Huzzah - he's off now for real in our review of Goodbye Deponia

Huzzah - he's off now for real in our review of Goodbye Deponia

Surprisingly enough its only been just over a year and a half that the original Deponia raced onto our PC monitors, and two more chapters on the trilogy is coming to a close with one very special promise from the developers at the renowned adventure game studio Daedalic Entertainment; this series is going out with a bang!

Goodbye Deponia is the finale that you wished all your favourite series' would end on, with no success in stopping the destruction of Deponia, tensions are high, and if Rufus and our heroes do not inform the Elysians that the planet is inhabited in time the oppressive Organon will blow up the planet! The question is, will the series end with a literal bang or will the rag-tag bunch of misfits manage to save their home in time?

aboard the Organon cruiser

The only trouble is that Rufus your character is not a hero, he's a bit of an asshole, everything he tries to do, he screws up,and quite frankly everyone just wants him gone but are too polite to say anything, he doesn't really solve problems, but creates them with his hair-brained schemes. In fact it gets to a point in Goodbye Deponia that it starts to get a little worrying that with the imminent destruction of his home world Deponia, can he change his ways and not focus on his dreams of getting to Elysium for a few minutes?

If you're familiar with the Deponia series then you'll know to expect that any number of bizarre scenarios and events will take place with or without Rufus' interjection, the world is rich and full of some of the strangest characters you'll meet in a game, and some of my personal favourites of Goodbye Deponia would have to include the strange sitcom that is the Bozo family, complete with canned laughter, a disillusioned laundry sect, camping out four children in the mouth of a slime monster, and best of all a time traveller stuck in the toilet who'll gladly take your stack of money for paper and ensures you'll get your change after he's done, these are the types of things you would never expect of your standard adventure game, and is possibly one of the most exquisite aspects of the Deponia series, much like Edna & Harvey a lot of what you'll encounter is just inspired madness.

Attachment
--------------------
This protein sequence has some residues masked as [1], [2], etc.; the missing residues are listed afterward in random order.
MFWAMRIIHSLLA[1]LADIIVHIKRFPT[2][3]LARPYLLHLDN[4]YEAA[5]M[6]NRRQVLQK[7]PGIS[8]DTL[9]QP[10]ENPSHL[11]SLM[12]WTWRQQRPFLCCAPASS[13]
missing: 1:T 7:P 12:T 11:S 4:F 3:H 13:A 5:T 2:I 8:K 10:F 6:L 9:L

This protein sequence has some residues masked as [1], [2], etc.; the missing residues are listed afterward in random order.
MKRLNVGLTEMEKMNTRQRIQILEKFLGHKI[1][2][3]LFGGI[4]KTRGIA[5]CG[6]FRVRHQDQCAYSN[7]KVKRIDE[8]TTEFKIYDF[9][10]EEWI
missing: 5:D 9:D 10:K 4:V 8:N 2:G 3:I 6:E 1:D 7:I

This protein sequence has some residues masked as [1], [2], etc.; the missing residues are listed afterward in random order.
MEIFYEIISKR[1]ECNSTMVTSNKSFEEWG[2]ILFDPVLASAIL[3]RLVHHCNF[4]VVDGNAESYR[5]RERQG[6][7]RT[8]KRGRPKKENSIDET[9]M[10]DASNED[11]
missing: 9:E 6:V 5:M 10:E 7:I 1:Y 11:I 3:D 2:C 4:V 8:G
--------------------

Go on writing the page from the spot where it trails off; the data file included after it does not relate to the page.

What's even better though, is not only will you encounter such strange and unique situations in this last chapter of the Deponia story, but there are some absolutely cracking puzzles for gamers to get their teeth around, these consist of your standard conversation puzzles like proving you're a bit unstable with a Rorschach test, taking part in a bit of hands on surgery, or distracting security cameras in a delightful turn based arena. If you're the type of adventure gamer that appreciates their puzzles taking form inside of the story arch and not just some random logical device locking a door, you'll love Goodbye Deponia, and even if you aren't a fan of puzzles, you can skip any that you get completely stuck at!

Bozo depressed

Aside from some of the puzzles in the game, a prevalent mechanic used in Goodbye Deponia focuses on clones, as it turns out, clones are a big thing in the Deponia series, you just didn't know it, and so after Rufus successfully clones himself twice and clones a young baby of Goal you can already tell that things are going to get a bit crazy. The reason for cloning himself is fairly straightforward; in Rufus' mind, at the current stage in the story, Rufus must save Goal, stop the Organon and contact the Rebels in Porta Fisco, but he's not got the time to do all three at once, so of course the easiest solution is split himself in three, the concept works really well and much like a multi-character story at any time you can switch between Rufus' to solve puzzles in their three respective locations with the actions of each crossing over every-now-and-again, better yet it doesn't come across as a gimmick!.